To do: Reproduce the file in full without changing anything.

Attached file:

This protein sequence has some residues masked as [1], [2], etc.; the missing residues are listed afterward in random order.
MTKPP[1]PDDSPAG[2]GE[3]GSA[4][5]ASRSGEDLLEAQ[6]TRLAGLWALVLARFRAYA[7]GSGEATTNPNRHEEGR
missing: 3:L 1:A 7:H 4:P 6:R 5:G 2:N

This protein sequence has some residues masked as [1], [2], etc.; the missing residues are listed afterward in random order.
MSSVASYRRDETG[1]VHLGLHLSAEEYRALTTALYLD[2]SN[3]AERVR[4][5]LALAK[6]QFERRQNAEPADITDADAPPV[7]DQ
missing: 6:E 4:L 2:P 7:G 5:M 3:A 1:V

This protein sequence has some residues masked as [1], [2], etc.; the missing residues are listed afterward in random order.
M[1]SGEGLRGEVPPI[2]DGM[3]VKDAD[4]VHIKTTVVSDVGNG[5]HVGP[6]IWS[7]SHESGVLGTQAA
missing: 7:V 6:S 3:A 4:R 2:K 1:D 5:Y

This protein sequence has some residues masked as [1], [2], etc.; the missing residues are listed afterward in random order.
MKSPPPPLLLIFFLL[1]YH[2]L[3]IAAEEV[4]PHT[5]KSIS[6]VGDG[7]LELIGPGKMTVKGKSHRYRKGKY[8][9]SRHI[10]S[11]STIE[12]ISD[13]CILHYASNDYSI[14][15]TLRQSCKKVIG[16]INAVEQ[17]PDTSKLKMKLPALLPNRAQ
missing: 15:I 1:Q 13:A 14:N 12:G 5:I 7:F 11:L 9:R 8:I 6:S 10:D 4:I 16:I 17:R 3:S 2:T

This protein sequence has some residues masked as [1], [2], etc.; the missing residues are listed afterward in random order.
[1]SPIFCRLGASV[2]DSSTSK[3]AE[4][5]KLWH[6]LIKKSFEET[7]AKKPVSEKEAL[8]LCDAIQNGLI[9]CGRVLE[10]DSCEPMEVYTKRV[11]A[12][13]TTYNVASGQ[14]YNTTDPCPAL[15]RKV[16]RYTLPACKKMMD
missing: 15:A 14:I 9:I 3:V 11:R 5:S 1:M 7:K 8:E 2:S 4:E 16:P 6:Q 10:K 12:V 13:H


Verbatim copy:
This protein sequence has some residues masked as [1], [2], etc.; the missing residues are listed afterward in random order.
MTKPP[1]PDDSPAG[2]GE[3]GSA[4][5]ASRSGEDLLEAQ[6]TRLAGLWALVLARFRAYA[7]GSGEATTNPNRHEEGR
missing: 3:L 1:A 7:H 4:P 6:R 5:G 2:N

This protein sequence has some residues masked as [1], [2], etc.; the missing residues are listed afterward in random order.
MSSVASYRRDETG[1]VHLGLHLSAEEYRALTTALYLD[2]SN[3]AERVR[4][5]LALAK[6]QFERRQNAEPADITDADAPPV[7]DQ
missing: 6:E 4:L 2:P 7:G 5:M 3:A 1:V

This protein sequence has some residues masked as [1], [2], etc.; the missing residues are listed afterward in random order.
M[1]SGEGLRGEVPPI[2]DGM[3]VKDAD[4]VHIKTTVVSDVGNG[5]HVGP[6]IWS[7]SHESGVLGTQAA
missing: 7:V 6:S 3:A 4:R 2:K 1:D 5:Y

This protein sequence has some residues masked as [1], [2], etc.; the missing residues are listed afterward in random order.
MKSPPPPLLLIFFLL[1]YH[2]L[3]IAAEEV[4]PHT[5]KSIS[6]VGDG[7]LELIGPGKMTVKGKSHRYRKGKY[8][9]SRHI[10]S[11]STIE[12]ISD[13]CILHYASNDYSI[14][15]TLRQSCKKVIG[16]INAVEQ[17]PDTSKLKMKLPALLPNRAQ
missing: 15:I 1:Q 13:A 14:N 12:G 5:I 7:F 11:L 9:R 8:I 6:S 10:D 4:I 16:I 17:R 3:S 2:T

This protein sequence has some residues masked as [1], [2], etc.; the missing residues are listed afterward in random order.
[1]SPIFCRLGASV[2]DSSTSK[3]AE[4][5]KLWH[6]LIKKSFEET[7]AKKPVSEKEAL[8]LCDAIQNGLI[9]CGRVLE[10]DSCEPMEVYTKRV[11]A[12][13]TTYNVASGQ[14]YNTTDPCPAL[15]RKV[16]RYTLPACKKMMD
missing: 15:A 14:I 9:I 3:V 11:R 5:S 1:M 7:K 8:E 2:S 4:E 16:P 6:Q 10:K 12:V 13:H